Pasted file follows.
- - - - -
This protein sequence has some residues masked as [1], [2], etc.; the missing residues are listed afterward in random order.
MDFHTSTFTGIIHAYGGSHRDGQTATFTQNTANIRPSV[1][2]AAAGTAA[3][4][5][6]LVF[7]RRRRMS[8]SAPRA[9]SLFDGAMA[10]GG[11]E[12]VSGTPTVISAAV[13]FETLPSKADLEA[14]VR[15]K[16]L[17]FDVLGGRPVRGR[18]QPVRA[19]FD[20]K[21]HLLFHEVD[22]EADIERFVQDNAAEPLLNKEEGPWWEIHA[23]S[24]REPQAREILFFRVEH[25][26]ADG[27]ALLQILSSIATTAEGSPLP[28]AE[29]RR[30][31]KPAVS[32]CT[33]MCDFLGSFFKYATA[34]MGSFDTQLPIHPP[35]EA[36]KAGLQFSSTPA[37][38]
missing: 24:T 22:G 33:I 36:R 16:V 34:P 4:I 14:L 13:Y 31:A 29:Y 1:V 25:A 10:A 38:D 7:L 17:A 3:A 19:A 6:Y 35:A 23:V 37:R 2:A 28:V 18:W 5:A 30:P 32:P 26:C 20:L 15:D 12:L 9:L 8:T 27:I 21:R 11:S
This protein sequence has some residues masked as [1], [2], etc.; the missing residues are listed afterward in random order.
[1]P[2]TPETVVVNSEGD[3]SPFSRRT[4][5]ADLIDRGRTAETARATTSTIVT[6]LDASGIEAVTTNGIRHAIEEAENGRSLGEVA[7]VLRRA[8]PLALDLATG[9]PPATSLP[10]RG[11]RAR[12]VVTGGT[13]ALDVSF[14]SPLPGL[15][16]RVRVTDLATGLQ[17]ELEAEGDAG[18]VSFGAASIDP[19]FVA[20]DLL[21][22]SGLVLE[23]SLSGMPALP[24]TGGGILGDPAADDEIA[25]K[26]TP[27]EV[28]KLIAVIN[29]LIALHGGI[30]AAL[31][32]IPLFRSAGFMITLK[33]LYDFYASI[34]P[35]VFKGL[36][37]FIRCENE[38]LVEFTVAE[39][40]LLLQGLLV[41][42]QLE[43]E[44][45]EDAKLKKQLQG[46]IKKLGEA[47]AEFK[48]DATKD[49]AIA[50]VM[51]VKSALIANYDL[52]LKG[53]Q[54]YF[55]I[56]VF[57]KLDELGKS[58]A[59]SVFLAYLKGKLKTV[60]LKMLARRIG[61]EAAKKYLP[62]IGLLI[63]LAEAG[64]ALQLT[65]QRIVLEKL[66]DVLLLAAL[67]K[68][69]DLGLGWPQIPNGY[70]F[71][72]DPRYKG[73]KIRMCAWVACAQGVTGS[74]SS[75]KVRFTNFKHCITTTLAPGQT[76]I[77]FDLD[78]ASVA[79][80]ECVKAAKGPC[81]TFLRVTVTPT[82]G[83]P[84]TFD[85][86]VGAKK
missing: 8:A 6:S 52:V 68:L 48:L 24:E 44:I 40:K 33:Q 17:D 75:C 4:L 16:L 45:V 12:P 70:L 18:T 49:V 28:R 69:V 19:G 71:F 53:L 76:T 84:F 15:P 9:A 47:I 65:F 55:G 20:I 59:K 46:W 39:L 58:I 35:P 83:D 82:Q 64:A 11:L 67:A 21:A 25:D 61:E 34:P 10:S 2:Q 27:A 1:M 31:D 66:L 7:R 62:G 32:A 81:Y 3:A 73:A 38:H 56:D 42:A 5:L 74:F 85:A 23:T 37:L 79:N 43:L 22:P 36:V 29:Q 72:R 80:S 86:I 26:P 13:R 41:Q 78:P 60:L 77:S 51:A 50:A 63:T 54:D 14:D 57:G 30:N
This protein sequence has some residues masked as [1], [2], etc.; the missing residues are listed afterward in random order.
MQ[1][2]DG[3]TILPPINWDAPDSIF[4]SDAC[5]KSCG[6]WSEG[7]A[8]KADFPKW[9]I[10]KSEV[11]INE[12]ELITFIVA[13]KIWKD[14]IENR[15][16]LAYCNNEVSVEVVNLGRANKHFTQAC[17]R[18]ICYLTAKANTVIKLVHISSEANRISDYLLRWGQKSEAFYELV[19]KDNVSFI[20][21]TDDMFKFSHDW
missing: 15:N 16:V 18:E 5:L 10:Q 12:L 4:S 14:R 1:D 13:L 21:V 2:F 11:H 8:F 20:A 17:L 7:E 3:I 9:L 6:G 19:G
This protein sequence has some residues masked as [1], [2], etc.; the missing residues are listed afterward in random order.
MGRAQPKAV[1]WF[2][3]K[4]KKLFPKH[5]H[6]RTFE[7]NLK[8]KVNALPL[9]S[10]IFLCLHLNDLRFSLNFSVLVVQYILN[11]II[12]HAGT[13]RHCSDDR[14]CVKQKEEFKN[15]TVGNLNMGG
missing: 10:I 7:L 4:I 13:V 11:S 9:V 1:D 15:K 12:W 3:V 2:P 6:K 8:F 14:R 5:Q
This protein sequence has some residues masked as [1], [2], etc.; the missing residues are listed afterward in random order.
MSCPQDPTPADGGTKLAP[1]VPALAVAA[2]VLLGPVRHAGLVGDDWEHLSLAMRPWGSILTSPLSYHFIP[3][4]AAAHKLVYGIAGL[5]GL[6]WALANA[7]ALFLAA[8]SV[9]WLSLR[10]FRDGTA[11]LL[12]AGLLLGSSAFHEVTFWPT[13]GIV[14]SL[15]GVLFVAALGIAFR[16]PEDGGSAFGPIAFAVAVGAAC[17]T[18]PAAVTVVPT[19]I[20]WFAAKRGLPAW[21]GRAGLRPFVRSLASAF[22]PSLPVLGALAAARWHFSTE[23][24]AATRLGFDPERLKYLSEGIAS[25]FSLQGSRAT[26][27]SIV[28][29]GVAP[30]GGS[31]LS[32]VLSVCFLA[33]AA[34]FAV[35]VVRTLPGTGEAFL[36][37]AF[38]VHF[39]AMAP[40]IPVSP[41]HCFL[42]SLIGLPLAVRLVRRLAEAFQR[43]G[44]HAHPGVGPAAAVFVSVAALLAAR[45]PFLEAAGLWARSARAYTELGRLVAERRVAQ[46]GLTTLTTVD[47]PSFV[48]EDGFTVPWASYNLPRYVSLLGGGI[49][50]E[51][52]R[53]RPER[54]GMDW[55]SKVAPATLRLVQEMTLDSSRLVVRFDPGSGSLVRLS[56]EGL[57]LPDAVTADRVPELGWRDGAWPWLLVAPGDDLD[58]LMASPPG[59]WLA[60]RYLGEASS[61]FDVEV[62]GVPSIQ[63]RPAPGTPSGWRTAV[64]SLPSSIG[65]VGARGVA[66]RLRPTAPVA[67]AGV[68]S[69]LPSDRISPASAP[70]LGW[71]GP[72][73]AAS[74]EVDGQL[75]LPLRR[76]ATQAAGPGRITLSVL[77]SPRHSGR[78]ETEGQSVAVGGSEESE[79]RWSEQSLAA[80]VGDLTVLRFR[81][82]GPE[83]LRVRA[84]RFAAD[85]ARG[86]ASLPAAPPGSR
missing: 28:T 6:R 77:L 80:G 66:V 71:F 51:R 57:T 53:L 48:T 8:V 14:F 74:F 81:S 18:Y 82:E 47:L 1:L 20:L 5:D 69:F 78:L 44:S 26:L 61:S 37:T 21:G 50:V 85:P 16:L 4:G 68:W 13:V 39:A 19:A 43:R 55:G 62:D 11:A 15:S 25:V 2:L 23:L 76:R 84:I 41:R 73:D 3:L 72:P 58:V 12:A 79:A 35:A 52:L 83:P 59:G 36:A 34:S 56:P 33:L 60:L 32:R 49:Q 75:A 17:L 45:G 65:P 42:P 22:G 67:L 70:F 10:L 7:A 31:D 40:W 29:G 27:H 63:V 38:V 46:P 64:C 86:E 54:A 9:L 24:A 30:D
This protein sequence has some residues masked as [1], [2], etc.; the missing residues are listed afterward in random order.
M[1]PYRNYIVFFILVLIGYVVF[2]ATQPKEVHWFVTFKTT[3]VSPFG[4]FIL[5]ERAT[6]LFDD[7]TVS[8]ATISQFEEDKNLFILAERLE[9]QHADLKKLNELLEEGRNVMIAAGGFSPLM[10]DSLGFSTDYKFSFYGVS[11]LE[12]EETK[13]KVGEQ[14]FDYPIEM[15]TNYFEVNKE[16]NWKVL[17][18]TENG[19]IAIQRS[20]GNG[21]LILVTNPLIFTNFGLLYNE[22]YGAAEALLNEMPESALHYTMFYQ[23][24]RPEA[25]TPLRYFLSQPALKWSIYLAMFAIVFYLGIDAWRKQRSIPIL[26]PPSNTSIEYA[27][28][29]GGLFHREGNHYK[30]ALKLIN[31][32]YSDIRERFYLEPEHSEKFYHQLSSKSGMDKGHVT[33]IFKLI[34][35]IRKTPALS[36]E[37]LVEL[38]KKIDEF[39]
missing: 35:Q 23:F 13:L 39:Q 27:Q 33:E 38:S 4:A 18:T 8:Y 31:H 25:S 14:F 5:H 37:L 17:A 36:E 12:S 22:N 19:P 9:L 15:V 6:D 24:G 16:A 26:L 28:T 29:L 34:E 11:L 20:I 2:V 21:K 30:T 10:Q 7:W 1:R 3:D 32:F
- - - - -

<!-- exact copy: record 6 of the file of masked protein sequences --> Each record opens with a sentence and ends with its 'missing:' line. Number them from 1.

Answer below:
This protein sequence has some residues masked as [1], [2], etc.; the missing residues are listed afterward in random order.
M[1]PYRNYIVFFILVLIGYVVF[2]ATQPKEVHWFVTFKTT[3]VSPFG[4]FIL[5]ERAT[6]LFDD[7]TVS[8]ATISQFEEDKNLFILAERLE[9]QHADLKKLNELLEEGRNVMIAAGGFSPLM[10]DSLGFSTDYKFSFYGVS[11]LE[12]EETK[13]KVGEQ[14]FDYPIEM[15]TNYFEVNKE[16]NWKVL[17][18]TENG[19]IAIQRS[20]GNG[21]LILVTNPLIFTNFGLLYNE[22]YGAAEALLNEMPESALHYTMFYQ[23][24]RPEA[25]TPLRYFLSQPALKWSIYLAMFAIVFYLGIDAWRKQRSIPIL[26]PPSNTSIEYA[27][28][29]GGLFHREGNHYK[30]ALKLIN[31][32]YSDIRERFYLEPEHSEKFYHQLSSKSGMDKGHVT[33]IFKLI[34][35]IRKTPALS[36]E[37]LVEL[38]KKIDEF[39]
missing: 35:Q 23:F 13:L 39:Q 27:Q 33:E 38:S 4:A 18:T 8:Y 31:H 25:S 14:F 5:H 37:L 17:A 36:E 12:S 22:N 19:P 9:L 15:V 6:D 24:G 16:A 26:L 28:T 29:L 34:E 11:L 20:I 2:V 21:K 30:T 10:Q 7:W 1:R 3:D 32:F